“Big Maceo (Major Merriweather) was simply the most important blues pianist of the ‘40s and the greatest influence on Chicago’s postwar blues.” His wife, Rossell, said of him, “Everybody like him—all the policemens—he was a good condition person. He was very nice—he wasn’t a person to raise sand, fight, or nothing…I think he’d have been well, but he didn’t stop drinking.” A stroke in 1946 partially paralyzed him, ending his piano playing. He died of a heart attack (Mike Rowe, Blues Unlimited: Essential Interviews, 2015). 

Big Maceo Merriweather “Worried Life Blues

474 The Duke Ellington (1899-1974) Orchestra “Take the ‘A’ Train” 1941

When composer Billy Strayhorn (1915-1967) and “Ellington first met at Pittsburgh’s Stanley Theater back in 1939, Strayhorn had inquired of Duke what was the best way to get to Harlem when he got back to New York. He was told ‘Take the A train,’ a route of the recently opened Eight Avenue subway line. This inspired him to use this line as the title of his composition.” Ellington made it his signature theme (A. H. Lawrence, Duke Ellington and His World, 2001). 

473 Big Bill Broonzy (1893/1898?-1958) “Key to the Highway” 1941

“Broonzy was drafted into the army during the First World War and shipped to France as part of the American Expeditionary Forces. He returned to Arkansas with a different outlook on life’s possibilities, seeing little opportunity in working as a field hand as farmwork became increasingly mechanized. Broonzy joined the trek of sharecroppers to the smokestack cities of the North—in his case, Chicago. Over time, he adjusted to urban life as a laborer and part-time musician, gaining a reputation as a blues singer who articulated the new outlook of the black working class. Broonzy later had the opportunity to introduce the blues of the black urban folk to white youths in the United States and Europe” (Roger House, Blue Smoke: The Recorded Journey of Big Bill Broonzy, 2010).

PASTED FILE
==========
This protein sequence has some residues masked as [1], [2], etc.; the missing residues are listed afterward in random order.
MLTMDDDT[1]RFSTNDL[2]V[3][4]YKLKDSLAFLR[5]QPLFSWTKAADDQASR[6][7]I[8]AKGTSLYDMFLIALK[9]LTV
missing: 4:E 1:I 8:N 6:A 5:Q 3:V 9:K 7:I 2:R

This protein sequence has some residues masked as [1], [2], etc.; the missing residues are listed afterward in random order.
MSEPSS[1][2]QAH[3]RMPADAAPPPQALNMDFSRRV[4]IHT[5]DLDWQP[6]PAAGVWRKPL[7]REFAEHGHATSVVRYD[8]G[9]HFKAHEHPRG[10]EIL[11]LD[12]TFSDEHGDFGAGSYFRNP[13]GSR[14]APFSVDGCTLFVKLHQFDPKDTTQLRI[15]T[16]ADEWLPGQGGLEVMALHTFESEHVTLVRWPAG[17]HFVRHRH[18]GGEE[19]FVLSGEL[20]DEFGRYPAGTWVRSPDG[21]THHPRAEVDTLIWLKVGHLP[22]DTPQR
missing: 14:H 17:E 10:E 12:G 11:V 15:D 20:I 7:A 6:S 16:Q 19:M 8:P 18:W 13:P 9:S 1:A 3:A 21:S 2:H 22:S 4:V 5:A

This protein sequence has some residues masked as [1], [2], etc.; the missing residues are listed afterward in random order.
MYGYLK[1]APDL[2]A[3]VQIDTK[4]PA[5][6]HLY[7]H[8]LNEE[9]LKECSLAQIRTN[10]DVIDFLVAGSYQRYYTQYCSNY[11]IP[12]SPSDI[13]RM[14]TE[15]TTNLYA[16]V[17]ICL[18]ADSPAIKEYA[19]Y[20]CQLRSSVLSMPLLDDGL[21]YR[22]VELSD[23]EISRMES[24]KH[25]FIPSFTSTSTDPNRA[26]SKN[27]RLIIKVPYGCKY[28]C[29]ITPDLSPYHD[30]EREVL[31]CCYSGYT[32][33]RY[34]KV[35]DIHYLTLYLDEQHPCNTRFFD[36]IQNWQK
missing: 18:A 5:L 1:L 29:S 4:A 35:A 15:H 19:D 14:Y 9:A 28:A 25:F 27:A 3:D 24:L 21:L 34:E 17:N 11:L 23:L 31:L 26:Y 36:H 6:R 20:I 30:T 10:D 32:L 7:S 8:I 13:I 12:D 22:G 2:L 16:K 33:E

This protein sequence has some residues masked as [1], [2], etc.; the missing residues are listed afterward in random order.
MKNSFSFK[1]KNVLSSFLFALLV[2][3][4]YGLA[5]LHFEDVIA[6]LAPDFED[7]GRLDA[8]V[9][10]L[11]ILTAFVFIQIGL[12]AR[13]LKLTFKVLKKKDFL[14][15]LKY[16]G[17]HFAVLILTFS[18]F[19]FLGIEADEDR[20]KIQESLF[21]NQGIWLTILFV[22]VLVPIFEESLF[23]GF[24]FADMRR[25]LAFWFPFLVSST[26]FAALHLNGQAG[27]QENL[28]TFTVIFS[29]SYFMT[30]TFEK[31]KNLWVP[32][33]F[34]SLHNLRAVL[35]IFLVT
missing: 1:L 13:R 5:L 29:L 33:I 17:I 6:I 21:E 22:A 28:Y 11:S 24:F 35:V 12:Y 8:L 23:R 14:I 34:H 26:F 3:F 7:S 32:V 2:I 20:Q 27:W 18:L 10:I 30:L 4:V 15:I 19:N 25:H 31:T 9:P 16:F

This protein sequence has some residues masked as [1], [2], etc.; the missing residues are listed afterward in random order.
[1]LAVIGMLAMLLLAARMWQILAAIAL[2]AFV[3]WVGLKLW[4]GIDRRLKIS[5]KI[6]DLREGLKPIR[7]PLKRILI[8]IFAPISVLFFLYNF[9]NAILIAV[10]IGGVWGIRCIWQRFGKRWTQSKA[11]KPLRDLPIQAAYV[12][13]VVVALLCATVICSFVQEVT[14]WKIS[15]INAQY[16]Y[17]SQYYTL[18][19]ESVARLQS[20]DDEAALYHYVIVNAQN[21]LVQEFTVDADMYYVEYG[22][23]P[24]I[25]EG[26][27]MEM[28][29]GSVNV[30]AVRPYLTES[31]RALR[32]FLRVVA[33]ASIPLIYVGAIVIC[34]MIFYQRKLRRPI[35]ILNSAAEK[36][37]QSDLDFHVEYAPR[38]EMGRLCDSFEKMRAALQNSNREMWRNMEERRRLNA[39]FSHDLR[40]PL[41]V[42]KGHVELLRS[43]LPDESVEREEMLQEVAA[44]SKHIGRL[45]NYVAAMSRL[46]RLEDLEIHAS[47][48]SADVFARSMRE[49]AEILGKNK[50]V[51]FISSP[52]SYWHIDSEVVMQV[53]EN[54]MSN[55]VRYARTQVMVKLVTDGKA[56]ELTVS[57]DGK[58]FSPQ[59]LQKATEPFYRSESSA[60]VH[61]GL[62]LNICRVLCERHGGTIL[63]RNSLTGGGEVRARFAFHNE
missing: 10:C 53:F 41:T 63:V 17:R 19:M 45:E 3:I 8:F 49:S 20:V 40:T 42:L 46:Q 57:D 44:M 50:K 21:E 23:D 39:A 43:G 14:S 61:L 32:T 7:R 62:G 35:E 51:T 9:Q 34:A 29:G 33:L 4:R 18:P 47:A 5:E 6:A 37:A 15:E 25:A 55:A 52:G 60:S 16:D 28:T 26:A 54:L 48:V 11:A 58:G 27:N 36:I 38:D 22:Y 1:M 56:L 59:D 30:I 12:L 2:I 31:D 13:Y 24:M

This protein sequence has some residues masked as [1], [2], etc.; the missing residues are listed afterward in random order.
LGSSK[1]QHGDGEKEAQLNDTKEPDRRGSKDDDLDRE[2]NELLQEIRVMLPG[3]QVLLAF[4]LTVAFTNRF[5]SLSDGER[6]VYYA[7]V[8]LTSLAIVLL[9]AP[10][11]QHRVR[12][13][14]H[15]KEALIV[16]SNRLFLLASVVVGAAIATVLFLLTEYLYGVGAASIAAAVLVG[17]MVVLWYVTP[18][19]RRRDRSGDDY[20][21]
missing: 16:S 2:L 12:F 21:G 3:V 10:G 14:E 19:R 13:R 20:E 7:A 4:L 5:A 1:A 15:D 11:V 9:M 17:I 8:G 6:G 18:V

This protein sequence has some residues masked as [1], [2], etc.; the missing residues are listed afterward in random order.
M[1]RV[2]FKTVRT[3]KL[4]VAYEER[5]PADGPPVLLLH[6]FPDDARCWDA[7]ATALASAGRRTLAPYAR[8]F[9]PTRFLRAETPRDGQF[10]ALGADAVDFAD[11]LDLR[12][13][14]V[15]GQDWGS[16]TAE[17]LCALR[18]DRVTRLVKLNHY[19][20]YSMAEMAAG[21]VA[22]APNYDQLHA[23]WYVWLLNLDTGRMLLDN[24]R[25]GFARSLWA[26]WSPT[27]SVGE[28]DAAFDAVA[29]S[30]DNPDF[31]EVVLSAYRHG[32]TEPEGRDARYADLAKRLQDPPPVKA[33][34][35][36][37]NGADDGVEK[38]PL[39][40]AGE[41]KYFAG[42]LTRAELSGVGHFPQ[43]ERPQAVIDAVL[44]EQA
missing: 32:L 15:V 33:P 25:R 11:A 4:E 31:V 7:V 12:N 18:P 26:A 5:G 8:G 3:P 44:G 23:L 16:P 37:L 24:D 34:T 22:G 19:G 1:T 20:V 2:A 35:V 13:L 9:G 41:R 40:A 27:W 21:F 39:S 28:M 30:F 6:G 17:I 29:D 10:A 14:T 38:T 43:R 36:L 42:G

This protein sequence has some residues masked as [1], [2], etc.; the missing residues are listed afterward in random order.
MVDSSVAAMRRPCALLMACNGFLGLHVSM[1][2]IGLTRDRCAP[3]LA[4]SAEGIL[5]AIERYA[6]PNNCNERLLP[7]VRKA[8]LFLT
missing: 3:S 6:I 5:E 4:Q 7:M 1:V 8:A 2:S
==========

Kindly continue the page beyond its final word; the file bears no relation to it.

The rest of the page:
472 The Andrews Sisters “Boogie Woogie Bugle Boy” and “(I'll Be with You in) Apple Blossom Time” 1941

“As Universal Studios cranked out movies featuring the sisters”—LaVerne Sophia (1911-1967), Maxene Angelyn (1916-1995), “Patty” Marie (1918-2013)—“happily singing the boys off to battle or camping it up in comedy escapist fare, the faces of the Andrews Sisters became increasingly familiar to the nation. Their upbeat songs filled the jukeboxes and distanced their listeners from the tragedies of the war. Live performances at military bases and appearances on the Armed Forces Radio Service personalized them to thousands of enlisted men at home and overseas…They are still the most successful female singing group in history, and until the Beatles came along they were the top-selling music group ever” (Arlo Nimmo, The Andrews Sisters, 2004). 

471 Bukka White (1909-1977) “Fixin’ to Die Blues” 1940

“Two years in prison could have left ruinous scars on a less powerful personality than Bukka’s. The loneliness and brutality could have embittered him to a point where further creative work would have been impossible. Instead it matured him. His ideas became deeper and more complex. Bukka emerged from prison with a head full of some of the finest classic bleus songs ever written…” “Fixin’ to Die Blues” “was inspired  by a friend and fellow guitarist who went into a coma and died in 1938, evidently in Parchman [prison]” (F. Jack Hurley and David Evans, Tom Ashley, Sam McGee, Bukka White, Tennessee Traditional Singers, 1981).